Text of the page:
Not me. I want to know what people think. My real complaint is that I don't get enough Amazon reviews to be able to generalize. I think the most reviews I've ever had for a single edition was the US edition of The Aware - 13 reviews. I am madly envious of writers who get 30 plus, let along the mega stars who get 100's for a single book.

Yep, if I was so lucky, I'd read every one...

Wish I could do this faster

Book Two of Random Rain

Wow - hit the 90% mark of book 2 ... first draft.

Due Date: March 1st 2009 ... for a polished version
Publication date: March 2010

Friday, December 05, 2008

More light-hearted reads...with a dash of the serious

You are buying books for Christmas, right?
For the kids, the aunts, the partner, the friends, the cat?

So now I am going to talk about one of my favourite book-writing people.

K.E. Mills, aka Karen Miller. She's a Sydneysider, but I have decided to forgive her that solecism.
She dedicated a book to me, the daft woman, so I will forgive her anything. She is one of the most versatile writers under the sun - dodging between media tie-ins for Stargate and Star Wars, to standard fantasy (Kingmaker, Kingbreaker duology), to gruesome no-holds-barred swords and sorcery (try Empress of Mijak, called Empress in the UK, the first book of the Godspeaker trilogy), to humour with a streak of the deadly serious about it.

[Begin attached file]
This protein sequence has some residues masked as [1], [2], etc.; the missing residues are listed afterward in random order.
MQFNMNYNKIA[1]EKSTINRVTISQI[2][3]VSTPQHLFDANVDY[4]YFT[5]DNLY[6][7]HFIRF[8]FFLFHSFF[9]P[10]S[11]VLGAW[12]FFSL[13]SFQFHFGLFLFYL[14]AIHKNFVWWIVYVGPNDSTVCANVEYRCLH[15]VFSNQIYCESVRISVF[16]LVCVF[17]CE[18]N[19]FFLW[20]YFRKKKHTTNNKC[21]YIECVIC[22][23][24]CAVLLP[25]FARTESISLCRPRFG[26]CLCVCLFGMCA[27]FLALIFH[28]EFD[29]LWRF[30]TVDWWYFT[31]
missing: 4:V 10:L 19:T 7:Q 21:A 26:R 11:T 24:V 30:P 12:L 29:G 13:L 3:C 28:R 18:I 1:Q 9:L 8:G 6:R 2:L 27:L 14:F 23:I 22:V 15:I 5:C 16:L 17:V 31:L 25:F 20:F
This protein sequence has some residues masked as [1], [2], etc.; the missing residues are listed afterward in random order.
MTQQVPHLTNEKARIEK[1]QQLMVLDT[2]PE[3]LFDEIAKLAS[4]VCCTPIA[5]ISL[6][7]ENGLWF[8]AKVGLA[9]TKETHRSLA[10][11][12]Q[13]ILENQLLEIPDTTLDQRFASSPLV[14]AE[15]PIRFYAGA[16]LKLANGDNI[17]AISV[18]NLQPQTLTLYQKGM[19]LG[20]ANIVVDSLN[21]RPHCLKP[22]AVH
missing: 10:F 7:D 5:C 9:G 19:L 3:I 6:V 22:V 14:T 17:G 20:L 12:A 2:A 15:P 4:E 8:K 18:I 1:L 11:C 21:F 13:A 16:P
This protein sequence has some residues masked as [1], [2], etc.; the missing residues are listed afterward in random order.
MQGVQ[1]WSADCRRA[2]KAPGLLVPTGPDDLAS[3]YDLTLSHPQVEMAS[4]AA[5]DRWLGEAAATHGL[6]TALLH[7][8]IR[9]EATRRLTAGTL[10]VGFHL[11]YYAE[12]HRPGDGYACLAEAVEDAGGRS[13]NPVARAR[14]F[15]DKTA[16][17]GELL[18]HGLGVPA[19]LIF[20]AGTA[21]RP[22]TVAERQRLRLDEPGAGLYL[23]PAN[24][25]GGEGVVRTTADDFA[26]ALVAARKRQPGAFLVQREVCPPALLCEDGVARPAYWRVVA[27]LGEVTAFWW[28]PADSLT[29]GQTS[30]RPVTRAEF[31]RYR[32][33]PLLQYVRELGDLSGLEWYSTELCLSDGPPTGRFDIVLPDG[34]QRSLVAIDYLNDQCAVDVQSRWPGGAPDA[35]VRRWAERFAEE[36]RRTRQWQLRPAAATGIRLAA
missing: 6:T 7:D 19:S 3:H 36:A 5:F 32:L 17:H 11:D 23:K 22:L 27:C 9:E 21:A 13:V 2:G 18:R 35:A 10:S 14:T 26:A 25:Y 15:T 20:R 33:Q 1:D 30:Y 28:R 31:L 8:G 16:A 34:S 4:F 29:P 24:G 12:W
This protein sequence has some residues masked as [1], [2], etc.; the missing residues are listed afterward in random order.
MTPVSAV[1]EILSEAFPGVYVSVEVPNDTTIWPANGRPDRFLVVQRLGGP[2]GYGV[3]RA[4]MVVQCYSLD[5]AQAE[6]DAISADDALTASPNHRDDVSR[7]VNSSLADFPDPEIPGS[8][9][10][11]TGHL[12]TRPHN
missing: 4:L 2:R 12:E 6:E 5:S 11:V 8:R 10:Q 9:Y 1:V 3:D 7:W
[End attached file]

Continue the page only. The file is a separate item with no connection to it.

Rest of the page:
Karen's greatest strength is characterisation, particularly dialogue and speech rhythms. You can hear her characters speak as you read the page.

Her semi-comedic stuff is a series, Rogue Agent, not a trilogy, so each book has a beginning, middle and end, but the characters pop up again in the next book, which is just as well because you won't want to say goodbye to them. The snappy, witty dialogue and repartee forms the basis of the comedy, funny because it reflects the characters - from the articulate bird Reg, to the bumbling, well-intentioned Gerald Dunwoodie, to his friends - and some pretty nasty enemies. Reg is as memorable as, say, Nanny Ogg or Granny Weatherwax.